Water is our life’s blood. We all know this, and realize we must take whatever steps we can to conserve and use it wisely. For landowners, the protection and storage of water can be vital. In this two-part series you will learn about effective approaches to preserving and enhancing the creeks and ponds vital for local ecosystems. This will include the role of maintaining stream flow, woody debris, restoring riparian vegetation and invasive species control (with a focus on bullfrogs and invasive plants).
The first field day will be at the Hopland Research and Extension Center (HREC), the University of California's principal field research facility for agriculture and natural resources in the North Coast region. The following week we will meet at Sonoma State University’s 3,670-acre Galbreath Wildlands Preserve in the upper Navarro watershed in Yorkville. The properties are very different from each other and the approaches to restoration have been different. It is encouraged, but not necessary, to attend both sessions in order to to learn actionable skills.
The program is co-designed by experts at both sites and led by Adina Merenlender, Professor of Cooperative Extension in Conservation Science at University of California, Berkeley. Adina works at HREC and is an internationally recognized conservation biologist known for land-use planning, watershed science, landscape connectivity, and naturalist and stewardship training.
Additional leaders for Part Two at Galbreath Preserve are:
- Linda MacElwee, Project Manager, Native Plants, Navarro River Watershed with the Mendocino County Resource Conservation District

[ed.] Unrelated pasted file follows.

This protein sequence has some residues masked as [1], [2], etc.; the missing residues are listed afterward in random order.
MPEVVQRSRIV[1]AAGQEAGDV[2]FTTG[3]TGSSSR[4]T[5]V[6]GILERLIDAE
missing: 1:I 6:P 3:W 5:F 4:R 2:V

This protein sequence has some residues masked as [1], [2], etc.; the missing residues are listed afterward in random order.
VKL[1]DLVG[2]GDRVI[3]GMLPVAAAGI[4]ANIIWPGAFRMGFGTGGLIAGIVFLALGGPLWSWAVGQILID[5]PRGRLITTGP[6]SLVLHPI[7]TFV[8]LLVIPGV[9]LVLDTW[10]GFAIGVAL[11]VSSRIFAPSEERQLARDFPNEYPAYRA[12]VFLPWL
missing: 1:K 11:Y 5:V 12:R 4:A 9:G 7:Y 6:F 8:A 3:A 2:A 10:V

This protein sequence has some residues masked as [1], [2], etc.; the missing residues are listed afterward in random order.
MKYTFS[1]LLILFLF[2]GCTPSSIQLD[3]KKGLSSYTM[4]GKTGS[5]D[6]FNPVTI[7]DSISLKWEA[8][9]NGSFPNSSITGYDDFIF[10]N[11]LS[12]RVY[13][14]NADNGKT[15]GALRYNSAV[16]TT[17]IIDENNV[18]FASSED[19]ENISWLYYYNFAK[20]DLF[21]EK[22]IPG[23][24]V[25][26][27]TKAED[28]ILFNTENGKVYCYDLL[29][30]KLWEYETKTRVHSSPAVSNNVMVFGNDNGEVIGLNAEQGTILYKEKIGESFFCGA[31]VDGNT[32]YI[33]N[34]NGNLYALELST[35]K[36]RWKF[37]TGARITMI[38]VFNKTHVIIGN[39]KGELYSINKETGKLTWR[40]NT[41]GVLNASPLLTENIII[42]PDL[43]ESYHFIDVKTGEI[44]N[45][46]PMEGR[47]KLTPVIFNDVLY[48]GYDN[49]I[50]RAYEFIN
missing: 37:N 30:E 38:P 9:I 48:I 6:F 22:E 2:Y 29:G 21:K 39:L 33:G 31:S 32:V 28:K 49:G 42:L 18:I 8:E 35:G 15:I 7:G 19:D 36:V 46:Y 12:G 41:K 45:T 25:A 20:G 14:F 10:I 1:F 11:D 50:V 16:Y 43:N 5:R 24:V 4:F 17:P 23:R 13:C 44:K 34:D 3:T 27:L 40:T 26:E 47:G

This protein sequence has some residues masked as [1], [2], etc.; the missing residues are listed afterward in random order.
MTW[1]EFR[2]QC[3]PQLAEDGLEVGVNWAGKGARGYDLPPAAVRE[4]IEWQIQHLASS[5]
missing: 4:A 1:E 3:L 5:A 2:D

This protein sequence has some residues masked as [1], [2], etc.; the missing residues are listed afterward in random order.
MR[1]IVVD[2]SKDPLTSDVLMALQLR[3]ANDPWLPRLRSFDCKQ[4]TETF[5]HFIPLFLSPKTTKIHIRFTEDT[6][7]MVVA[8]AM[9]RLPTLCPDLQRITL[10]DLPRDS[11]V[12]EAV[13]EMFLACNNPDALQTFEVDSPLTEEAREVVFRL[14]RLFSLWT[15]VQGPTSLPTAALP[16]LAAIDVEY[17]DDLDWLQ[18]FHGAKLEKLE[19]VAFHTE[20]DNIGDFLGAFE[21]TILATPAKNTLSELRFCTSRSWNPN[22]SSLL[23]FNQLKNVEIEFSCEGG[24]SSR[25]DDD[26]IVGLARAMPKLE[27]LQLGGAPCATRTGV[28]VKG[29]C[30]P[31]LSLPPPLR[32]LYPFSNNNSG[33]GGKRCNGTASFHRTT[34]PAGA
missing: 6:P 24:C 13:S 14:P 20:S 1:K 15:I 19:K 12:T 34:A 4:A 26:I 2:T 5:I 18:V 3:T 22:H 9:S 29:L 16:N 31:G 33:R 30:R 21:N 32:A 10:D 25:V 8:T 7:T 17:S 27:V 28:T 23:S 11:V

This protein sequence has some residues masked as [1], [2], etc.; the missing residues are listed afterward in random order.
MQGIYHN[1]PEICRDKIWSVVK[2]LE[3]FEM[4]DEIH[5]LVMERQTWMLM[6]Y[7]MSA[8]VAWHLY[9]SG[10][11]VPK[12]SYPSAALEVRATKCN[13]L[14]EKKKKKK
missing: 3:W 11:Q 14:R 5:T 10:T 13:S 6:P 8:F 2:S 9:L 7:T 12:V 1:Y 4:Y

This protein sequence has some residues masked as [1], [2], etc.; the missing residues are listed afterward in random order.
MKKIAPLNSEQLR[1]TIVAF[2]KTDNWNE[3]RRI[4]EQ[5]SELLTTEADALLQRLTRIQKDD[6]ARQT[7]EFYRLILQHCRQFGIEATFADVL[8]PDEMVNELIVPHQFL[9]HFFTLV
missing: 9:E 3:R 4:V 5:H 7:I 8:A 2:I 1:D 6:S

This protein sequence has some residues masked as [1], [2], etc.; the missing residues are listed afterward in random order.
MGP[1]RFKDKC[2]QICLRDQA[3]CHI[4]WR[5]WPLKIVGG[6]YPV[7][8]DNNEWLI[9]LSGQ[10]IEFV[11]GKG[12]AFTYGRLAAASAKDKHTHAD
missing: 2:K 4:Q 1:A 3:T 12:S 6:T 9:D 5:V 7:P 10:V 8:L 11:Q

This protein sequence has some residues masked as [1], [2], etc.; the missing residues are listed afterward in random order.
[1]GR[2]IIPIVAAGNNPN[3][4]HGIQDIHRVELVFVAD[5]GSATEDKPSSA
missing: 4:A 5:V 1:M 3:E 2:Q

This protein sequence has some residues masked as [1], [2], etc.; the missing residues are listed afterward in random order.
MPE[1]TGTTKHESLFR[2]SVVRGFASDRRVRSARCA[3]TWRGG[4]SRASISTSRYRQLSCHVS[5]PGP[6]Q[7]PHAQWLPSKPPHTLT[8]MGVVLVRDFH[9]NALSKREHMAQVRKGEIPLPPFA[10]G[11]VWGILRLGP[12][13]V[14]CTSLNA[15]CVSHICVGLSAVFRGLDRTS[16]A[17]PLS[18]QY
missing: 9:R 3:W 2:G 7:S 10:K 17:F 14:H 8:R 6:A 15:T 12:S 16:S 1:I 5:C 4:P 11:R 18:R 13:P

- Mike Jones, UC Cooperative Extension Forest Advisor for Mendocino, Lake, and Sonoma Counties
We will meet at 9:30am in front of the Yorkville Market (26701 Highway 128) which is closed at this time. There we will form carpools in AWD or 4-WD vehicles to drive up to the preserve. If you would like to carpool from the Ukiah area, meet at the Ukiah CVS to depart at 8:30am. There will not be an organizer there so you will have to ‘wing it’.
Participants must sign a waiver upon arrival. All minors must be accompanied by a legal guardian or a group leader who can legally take on that role (e.g., Girl Scout group). Pets and smoking are not permitted. No previous experience or knowledge is required.
We will be walking on an uneven dirt road for one mile round trip with an altitude gain of about 300 feet. Walking sticks might be helpful, but it is not particularly strenuous.
There is a restroom available at the Galbreath Preserve, but no drinking water.
All staff are vaccinated. Do not attend if you test positive for COVID-19 or if you have any symptoms that may be indicative of COVID-19, even if you are vaccinated. You are highly encouraged to get vaccinate and properly wear a mask when indoors (e.g., while driving in carpools). We will spend all of our time outdoors where social distancing is possible. All SSU updated guidelines can be found here.
What to Bring
Please bring a suitable mask to wear while carpooling. Wear a hat, sturdy shoes for hiking, long pants, long sleeves and sun and insect protection; Poison oak and ticks are present. Bring water and a snack. While we cannot buy lunch there, we can enjoy our lunches together on the picnic tables at the erstwhile Yorkville Market when we get back there.
How to Sign Up
For the May 22nd Galbreath event, See registration link below. Each person should register separately. This event is free of charge.
Click here to register for the May 15th HREC event. The cost is $10 per person.
About the Center
Sonoma State University’s Center for Environmental Inquiry empowers university students to work with community members on the environmental challenges of the North Bay. Our mission is to create an engaged and environmentally ready society, one where all people have the skills to find solutions to the challenges facing our earth. SSU Preserves are open to everyone engaged in education or research. Reservations are required.